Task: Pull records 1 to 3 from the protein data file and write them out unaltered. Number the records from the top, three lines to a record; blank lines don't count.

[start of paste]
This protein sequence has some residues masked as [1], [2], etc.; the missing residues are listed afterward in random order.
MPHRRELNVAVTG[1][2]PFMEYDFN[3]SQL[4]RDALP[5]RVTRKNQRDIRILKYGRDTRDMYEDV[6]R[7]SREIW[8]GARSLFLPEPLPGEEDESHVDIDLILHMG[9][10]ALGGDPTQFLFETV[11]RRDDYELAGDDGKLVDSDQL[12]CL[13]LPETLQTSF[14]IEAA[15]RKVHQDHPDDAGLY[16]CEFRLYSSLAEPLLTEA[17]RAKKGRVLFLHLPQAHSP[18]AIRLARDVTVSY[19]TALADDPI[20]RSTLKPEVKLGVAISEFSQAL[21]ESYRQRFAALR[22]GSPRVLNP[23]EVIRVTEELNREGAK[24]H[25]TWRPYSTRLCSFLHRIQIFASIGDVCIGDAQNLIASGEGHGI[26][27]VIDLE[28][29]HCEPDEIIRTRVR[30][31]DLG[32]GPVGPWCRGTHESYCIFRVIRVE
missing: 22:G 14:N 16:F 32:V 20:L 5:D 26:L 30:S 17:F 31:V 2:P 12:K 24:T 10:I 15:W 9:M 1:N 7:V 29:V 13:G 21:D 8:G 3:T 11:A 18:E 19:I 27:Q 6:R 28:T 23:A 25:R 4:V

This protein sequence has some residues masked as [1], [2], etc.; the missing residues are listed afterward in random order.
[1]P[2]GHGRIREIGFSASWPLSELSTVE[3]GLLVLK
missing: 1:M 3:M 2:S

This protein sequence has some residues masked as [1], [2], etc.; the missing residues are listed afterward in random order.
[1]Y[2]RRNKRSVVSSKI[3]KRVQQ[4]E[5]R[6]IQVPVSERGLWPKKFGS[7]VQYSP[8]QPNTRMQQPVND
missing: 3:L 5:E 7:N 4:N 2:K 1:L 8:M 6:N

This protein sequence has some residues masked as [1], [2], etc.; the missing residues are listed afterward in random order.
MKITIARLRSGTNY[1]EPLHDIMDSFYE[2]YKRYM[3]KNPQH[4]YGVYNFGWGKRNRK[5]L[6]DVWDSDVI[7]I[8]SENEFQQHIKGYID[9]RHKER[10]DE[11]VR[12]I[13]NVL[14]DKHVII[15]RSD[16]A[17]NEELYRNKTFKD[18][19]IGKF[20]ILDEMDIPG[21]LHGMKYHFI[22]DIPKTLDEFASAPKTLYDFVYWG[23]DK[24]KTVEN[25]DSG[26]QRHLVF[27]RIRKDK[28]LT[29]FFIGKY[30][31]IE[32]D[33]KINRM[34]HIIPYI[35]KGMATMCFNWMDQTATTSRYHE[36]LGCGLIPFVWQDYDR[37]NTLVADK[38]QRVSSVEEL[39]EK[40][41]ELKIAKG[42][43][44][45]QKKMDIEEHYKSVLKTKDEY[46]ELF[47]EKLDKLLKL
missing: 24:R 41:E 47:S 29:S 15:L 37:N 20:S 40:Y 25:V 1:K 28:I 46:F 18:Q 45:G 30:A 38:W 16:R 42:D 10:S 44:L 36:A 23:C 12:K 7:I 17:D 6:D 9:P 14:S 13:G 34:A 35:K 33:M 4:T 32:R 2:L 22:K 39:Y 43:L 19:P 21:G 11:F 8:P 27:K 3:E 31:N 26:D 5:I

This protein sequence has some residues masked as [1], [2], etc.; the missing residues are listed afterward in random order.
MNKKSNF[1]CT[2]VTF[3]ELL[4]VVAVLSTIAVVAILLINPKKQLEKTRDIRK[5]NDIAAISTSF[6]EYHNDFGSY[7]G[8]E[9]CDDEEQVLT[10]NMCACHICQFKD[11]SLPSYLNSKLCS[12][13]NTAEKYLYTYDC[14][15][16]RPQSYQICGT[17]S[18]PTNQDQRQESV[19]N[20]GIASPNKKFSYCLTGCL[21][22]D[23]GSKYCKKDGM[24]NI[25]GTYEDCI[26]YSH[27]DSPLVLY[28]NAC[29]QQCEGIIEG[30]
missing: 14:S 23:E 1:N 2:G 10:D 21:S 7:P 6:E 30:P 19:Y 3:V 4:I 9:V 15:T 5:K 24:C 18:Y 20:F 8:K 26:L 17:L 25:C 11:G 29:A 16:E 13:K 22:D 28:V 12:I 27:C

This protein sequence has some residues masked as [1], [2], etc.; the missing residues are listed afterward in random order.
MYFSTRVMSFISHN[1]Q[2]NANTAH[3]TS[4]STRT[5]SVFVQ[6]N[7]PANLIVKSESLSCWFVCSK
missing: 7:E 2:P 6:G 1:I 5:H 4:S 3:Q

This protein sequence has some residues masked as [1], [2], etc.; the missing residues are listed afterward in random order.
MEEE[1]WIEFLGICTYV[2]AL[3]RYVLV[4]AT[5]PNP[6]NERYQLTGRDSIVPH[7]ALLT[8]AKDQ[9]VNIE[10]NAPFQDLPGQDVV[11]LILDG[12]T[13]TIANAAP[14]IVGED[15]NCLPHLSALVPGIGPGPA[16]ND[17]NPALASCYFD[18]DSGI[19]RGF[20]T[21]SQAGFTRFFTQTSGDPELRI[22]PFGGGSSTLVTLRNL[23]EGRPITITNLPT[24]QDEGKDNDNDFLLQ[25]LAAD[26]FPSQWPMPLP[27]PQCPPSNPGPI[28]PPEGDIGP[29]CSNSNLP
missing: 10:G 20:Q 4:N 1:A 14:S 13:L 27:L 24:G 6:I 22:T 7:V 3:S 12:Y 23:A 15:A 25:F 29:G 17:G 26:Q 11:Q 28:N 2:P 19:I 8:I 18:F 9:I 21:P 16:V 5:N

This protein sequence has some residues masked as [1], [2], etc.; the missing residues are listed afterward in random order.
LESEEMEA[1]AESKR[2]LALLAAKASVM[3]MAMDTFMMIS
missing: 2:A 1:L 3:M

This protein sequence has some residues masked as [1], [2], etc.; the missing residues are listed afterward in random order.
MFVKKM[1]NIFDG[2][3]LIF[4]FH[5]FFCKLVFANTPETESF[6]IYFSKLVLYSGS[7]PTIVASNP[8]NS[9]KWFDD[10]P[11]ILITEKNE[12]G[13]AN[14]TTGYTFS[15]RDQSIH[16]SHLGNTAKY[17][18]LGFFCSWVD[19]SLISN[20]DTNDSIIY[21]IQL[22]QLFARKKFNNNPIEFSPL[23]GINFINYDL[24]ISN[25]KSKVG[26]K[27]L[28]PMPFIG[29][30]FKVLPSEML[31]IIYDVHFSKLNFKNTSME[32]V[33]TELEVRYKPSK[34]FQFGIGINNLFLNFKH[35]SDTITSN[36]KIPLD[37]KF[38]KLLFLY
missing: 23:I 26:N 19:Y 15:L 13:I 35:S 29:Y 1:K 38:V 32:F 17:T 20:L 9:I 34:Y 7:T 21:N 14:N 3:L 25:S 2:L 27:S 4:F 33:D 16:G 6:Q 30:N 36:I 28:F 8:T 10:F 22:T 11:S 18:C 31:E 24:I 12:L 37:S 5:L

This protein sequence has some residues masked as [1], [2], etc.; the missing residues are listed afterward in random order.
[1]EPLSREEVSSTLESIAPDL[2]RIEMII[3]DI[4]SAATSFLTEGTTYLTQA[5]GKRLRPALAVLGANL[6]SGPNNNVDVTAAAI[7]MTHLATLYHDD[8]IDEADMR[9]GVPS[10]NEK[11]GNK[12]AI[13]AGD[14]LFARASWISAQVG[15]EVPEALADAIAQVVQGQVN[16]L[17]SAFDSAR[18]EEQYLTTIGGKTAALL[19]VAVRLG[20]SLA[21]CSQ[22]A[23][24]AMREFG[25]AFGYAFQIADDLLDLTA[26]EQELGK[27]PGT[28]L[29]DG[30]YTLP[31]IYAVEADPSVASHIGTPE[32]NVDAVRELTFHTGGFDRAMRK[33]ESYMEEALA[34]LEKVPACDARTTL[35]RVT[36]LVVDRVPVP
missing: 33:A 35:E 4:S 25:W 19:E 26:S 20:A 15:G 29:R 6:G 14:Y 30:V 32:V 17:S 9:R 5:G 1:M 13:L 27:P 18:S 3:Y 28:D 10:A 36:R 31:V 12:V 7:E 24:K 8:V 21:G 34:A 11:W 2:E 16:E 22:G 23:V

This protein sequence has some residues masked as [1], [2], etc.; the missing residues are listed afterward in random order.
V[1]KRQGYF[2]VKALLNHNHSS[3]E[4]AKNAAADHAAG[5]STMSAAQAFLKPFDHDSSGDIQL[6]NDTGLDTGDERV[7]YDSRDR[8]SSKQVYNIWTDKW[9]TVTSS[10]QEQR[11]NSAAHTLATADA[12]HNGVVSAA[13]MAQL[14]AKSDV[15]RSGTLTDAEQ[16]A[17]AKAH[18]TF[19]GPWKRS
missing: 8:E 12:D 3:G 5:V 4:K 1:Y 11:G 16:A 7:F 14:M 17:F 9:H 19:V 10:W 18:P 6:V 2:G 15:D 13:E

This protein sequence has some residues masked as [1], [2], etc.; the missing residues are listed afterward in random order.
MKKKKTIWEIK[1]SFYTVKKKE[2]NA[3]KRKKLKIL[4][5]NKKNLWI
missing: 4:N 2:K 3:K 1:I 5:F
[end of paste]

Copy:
This protein sequence has some residues masked as [1], [2], etc.; the missing residues are listed afterward in random order.
MPHRRELNVAVTG[1][2]PFMEYDFN[3]SQL[4]RDALP[5]RVTRKNQRDIRILKYGRDTRDMYEDV[6]R[7]SREIW[8]GARSLFLPEPLPGEEDESHVDIDLILHMG[9][10]ALGGDPTQFLFETV[11]RRDDYELAGDDGKLVDSDQL[12]CL[13]LPETLQTSF[14]IEAA[15]RKVHQDHPDDAGLY[16]CEFRLYSSLAEPLLTEA[17]RAKKGRVLFLHLPQAHSP[18]AIRLARDVTVSY[19]TALADDPI[20]RSTLKPEVKLGVAISEFSQAL[21]ESYRQRFAALR[22]GSPRVLNP[23]EVIRVTEELNREGAK[24]H[25]TWRPYSTRLCSFLHRIQIFASIGDVCIGDAQNLIASGEGHGI[26][27]VIDLE[28][29]HCEPDEIIRTRVR[30][31]DLG[32]GPVGPWCRGTHESYCIFRVIRVE
missing: 22:G 14:N 16:F 32:V 20:L 5:D 26:L 30:S 17:F 31:V 2:P 12:K 24:T 10:I 15:W 9:M 1:N 7:V 29:V 13:G 21:D 8:G 3:T 11:A 18:E 19:I 27:Q 6:R 28:T 23:A 25:R 4:V

This protein sequence has some residues masked as [1], [2], etc.; the missing residues are listed afterward in random order.
[1]P[2]GHGRIREIGFSASWPLSELSTVE[3]GLLVLK
missing: 1:M 3:M 2:S

This protein sequence has some residues masked as [1], [2], etc.; the missing residues are listed afterward in random order.
[1]Y[2]RRNKRSVVSSKI[3]KRVQQ[4]E[5]R[6]IQVPVSERGLWPKKFGS[7]VQYSP[8]QPNTRMQQPVND
missing: 3:L 5:E 7:N 4:N 2:K 1:L 8:M 6:N